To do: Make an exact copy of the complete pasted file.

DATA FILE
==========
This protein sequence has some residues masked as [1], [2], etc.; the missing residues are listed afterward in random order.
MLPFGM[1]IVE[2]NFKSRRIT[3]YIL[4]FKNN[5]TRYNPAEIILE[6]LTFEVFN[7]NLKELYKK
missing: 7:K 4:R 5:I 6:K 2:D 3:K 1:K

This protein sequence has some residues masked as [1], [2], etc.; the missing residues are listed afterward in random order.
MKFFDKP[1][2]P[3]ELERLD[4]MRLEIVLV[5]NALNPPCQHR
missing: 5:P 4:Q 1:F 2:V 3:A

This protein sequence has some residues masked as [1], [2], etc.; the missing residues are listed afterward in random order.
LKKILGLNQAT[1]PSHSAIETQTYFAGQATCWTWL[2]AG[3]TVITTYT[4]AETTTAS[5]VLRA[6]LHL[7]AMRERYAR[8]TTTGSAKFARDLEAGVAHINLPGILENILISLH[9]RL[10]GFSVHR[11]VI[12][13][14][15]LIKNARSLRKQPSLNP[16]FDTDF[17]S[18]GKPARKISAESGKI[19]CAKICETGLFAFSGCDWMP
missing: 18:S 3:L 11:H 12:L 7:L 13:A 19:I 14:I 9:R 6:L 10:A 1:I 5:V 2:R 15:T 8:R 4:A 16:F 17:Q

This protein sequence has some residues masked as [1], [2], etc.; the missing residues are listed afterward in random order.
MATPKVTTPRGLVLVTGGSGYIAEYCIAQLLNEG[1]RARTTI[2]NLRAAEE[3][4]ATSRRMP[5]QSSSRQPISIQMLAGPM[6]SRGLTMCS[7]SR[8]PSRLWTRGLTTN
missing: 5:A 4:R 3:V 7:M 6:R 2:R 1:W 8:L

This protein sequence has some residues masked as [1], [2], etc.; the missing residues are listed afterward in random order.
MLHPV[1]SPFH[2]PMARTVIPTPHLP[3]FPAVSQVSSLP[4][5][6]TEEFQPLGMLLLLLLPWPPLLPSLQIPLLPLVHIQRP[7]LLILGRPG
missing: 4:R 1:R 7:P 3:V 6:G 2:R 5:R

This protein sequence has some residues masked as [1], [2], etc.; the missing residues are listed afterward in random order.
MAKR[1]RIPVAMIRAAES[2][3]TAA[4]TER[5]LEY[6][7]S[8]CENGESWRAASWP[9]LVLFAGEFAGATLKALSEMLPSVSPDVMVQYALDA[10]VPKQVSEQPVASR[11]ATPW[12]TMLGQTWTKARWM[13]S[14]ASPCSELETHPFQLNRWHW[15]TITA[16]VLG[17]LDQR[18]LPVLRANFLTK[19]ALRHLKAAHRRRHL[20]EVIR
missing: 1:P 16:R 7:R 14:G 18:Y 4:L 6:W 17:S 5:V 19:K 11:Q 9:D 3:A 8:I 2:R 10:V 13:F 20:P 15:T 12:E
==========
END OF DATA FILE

This protein sequence has some residues masked as [1], [2], etc.; the missing residues are listed afterward in random order.
MLPFGM[1]IVE[2]NFKSRRIT[3]YIL[4]FKNN[5]TRYNPAEIILE[6]LTFEVFN[7]NLKELYKK
missing: 7:K 4:R 5:I 6:K 2:D 3:K 1:K

This protein sequence has some residues masked as [1], [2], etc.; the missing residues are listed afterward in random order.
MKFFDKP[1][2]P[3]ELERLD[4]MRLEIVLV[5]NALNPPCQHR
missing: 5:P 4:Q 1:F 2:V 3:A

This protein sequence has some residues masked as [1], [2], etc.; the missing residues are listed afterward in random order.
LKKILGLNQAT[1]PSHSAIETQTYFAGQATCWTWL[2]AG[3]TVITTYT[4]AETTTAS[5]VLRA[6]LHL[7]AMRERYAR[8]TTTGSAKFARDLEAGVAHINLPGILENILISLH[9]RL[10]GFSVHR[11]VI[12][13][14][15]LIKNARSLRKQPSLNP[16]FDTDF[17]S[18]GKPARKISAESGKI[19]CAKICETGLFAFSGCDWMP
missing: 18:S 3:L 11:H 12:L 7:L 13:A 19:I 14:I 9:R 6:L 10:A 1:I 5:V 2:R 15:T 8:R 4:A 16:F 17:Q

This protein sequence has some residues masked as [1], [2], etc.; the missing residues are listed afterward in random order.
MATPKVTTPRGLVLVTGGSGYIAEYCIAQLLNEG[1]RARTTI[2]NLRAAEE[3][4]ATSRRMP[5]QSSSRQPISIQMLAGPM[6]SRGLTMCS[7]SR[8]PSRLWTRGLTTN
missing: 5:A 4:R 3:V 7:M 6:R 2:R 1:W 8:L

This protein sequence has some residues masked as [1], [2], etc.; the missing residues are listed afterward in random order.
MLHPV[1]SPFH[2]PMARTVIPTPHLP[3]FPAVSQVSSLP[4][5][6]TEEFQPLGMLLLLLLPWPPLLPSLQIPLLPLVHIQRP[7]LLILGRPG
missing: 4:R 1:R 7:P 3:V 6:G 2:R 5:R

This protein sequence has some residues masked as [1], [2], etc.; the missing residues are listed afterward in random order.
MAKR[1]RIPVAMIRAAES[2][3]TAA[4]TER[5]LEY[6][7]S[8]CENGESWRAASWP[9]LVLFAGEFAGATLKALSEMLPSVSPDVMVQYALDA[10]VPKQVSEQPVASR[11]ATPW[12]TMLGQTWTKARWM[13]S[14]ASPCSELETHPFQLNRWHW[15]TITA[16]VLG[17]LDQR[18]LPVLRANFLTK[19]ALRHLKAAHRRRHL[20]EVIR
missing: 1:P 16:R 7:R 14:G 18:Y 4:L 6:W 17:S 5:V 19:K 11:Q 9:D 3:A 8:I 2:R 10:V 13:F 20:P 15:T 12:E